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Film room scouting report on Ole Miss OT Greg Little

Should the Panthers go after an offensive tackle in the first round, and should that tackle be Greg Little?

NCAA Football: Mississippi at Arkansas Nelson Chenault-USA TODAY Sports

Greg Little played for powerhouse program Allen High in Allen, Texas. As a recruit, Little was highly regarded. He was rated as a five-star prospect and the No. 1 offensive tackle according to all the major recruiting services. With Laremy Tunsil off to the NFL, Little stepped into a starting role immediately. He played in every game as a freshman and started five at left tackle. Little was named to the All-SEC team during his final year in Oxford, Miss.

Little’s athletic testing was below average at the Combine. He posted a -0.5 sigma, which is in the 30.1st percentile according to SPARQ.

Film review

Little has the potential to be an elite pass protector once he enters the NFL. He has the ideal size and length to be a mainstay on the left side. The high level traits Little possesses are the grip strength to control defensive ends, the knee bend to anchor, and the intelligence to pick up on blitzes or stunts.

Little keeps a wide base, but it’s what he does upon contact that is impressive. He drops his hips, but he’s also able to place his hands in an advantageous spot to prevent the edge rusher from gaining any ground.

Little is able to control the edge rusher on this rep with his outstanding grip strength. This is where his length benefits him. He locks out his hands at the snap, which allows him to place his hands on the chest plate.

Little doesn’t allow contact to phase him. He has a smooth kick slide, keeps his feet underneath his frame, but then drops his hips to establish leverage. Defenders did not have much success beating Little with power all season.

The edge defender is able to establish his inside hand on Little’s chest, but ultimately it goes nowhere. Little keeps a wide base to again establish his low pad level. With the outside hand on the edge rusher’s chest, Little prevents any further penetration by combating the long arm with his opposite hand.

Little has an effective kick slide. He stays low in his stance, but due to his wide frame he gains plenty of depth on the arc to prevent any pressures.

Little doesn’t wait to react to the edge rusher thanks to his length. The edge rusher looks as if he’s going to be executing a speed rush, but Little initiates the contact to establish his control.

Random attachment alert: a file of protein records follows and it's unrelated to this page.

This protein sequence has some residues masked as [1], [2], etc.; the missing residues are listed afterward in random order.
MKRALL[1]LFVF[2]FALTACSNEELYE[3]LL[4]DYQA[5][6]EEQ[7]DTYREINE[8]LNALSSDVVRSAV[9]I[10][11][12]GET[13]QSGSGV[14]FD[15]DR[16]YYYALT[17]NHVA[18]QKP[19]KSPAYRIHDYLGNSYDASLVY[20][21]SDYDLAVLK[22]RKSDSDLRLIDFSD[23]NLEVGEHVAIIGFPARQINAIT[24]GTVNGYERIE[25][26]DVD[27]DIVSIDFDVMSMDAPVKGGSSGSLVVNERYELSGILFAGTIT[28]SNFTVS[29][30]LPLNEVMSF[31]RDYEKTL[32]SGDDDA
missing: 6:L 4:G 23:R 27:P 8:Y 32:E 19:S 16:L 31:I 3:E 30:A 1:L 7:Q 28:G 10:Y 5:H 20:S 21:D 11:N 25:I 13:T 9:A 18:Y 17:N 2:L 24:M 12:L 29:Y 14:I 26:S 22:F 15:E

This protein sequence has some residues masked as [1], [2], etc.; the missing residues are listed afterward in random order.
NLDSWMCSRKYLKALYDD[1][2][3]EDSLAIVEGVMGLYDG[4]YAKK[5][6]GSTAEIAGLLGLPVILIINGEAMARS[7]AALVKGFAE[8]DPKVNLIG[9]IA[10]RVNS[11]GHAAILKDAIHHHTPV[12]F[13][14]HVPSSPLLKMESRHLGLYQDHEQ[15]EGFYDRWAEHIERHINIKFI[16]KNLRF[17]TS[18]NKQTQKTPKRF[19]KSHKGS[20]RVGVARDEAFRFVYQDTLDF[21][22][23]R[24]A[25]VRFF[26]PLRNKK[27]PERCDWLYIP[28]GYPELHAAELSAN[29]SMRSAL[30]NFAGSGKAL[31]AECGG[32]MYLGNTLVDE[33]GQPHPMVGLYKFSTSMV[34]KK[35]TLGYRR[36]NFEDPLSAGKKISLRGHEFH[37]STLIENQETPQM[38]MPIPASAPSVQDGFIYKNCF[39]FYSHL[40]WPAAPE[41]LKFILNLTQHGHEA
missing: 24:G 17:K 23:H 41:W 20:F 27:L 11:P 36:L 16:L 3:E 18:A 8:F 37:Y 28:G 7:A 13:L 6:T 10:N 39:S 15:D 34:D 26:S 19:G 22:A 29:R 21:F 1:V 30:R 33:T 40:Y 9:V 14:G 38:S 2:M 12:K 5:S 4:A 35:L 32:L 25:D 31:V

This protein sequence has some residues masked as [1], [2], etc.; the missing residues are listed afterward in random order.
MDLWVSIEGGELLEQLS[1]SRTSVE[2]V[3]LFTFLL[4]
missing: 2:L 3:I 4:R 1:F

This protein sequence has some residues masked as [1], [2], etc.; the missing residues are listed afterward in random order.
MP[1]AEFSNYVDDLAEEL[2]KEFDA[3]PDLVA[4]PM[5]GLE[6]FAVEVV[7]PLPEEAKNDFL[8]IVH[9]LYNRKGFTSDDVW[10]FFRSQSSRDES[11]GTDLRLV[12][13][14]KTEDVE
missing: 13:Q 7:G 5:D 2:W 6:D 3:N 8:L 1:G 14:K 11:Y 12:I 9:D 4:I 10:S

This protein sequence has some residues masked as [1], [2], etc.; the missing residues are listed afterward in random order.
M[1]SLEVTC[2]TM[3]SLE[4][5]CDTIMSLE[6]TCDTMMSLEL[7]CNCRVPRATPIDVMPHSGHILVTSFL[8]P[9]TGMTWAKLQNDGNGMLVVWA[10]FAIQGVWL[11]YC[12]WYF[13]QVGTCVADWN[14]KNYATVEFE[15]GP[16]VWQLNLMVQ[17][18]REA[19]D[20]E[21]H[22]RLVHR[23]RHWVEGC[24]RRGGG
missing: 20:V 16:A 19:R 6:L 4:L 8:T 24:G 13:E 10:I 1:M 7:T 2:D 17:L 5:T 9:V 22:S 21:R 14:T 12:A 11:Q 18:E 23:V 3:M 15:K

Little, again, faces a long arm rush by the edge rusher. As he snaps into his kick slide, he shows how advanced his hand usage is to keep one hand high and the other low.

While Little’s length is an asset, his hand placement is still inconsistent. He doesn’t land his punch within the chest of the edge rusher, which prevents Little from using his grip strength to control.

Former Bengals and Cowboys offensive line coach Paul Alexander mentioned in his scouting report that Little moved his post foot too soon, which gave the edge rusher an advantage. Alexander goes on to mention that this is a correctable area as he transitions to the pros.

Little is an inconsistent run blocker. He doesn’t show the same functional strength or explosive burst to drive off the snap. His pad level on this snap isn’t optimal, which causes him to lose his base.

Ole Miss ran a version of the air raid last season, so it’s not surprising Little isn’t a refined run blocker. Little’s EPA when Ole Miss ran to his gap was -3.5, which is less than ideal.

However, as I said in my scouting report on Washington State offensive tackle Andre Dillard, run blocking isn’t a prerequisite in the modern NFL or for the Panthers. Christian McCaffrey created plenty of yards on his own and Norv Turner did an admirable job of scheming up run concepts despite the issues at left tackle in 2018.

Fit with Carolina

Little is an outstanding pass protector. According to Sports Info Solutions, he only allowed four blown blocks in pass protection in 2018. The left tackle situation has been a massive black hole for Carolina since Jordan Gross retired in 2014. The Panthers re-signed Daryl Williams who has made his career on the right side. Taylor Moton hasn’t played left tackle in his entire football career outside of Week 1 in 2018. The Panthers need a natural left tackle and Little is exactly that. I don’t know how the Panthers will shuffle the positions between Moton and Williams, but Little can step in on Day 1 and improve the entire unit as a pass protector. He should be in consideration as early as their first round pick.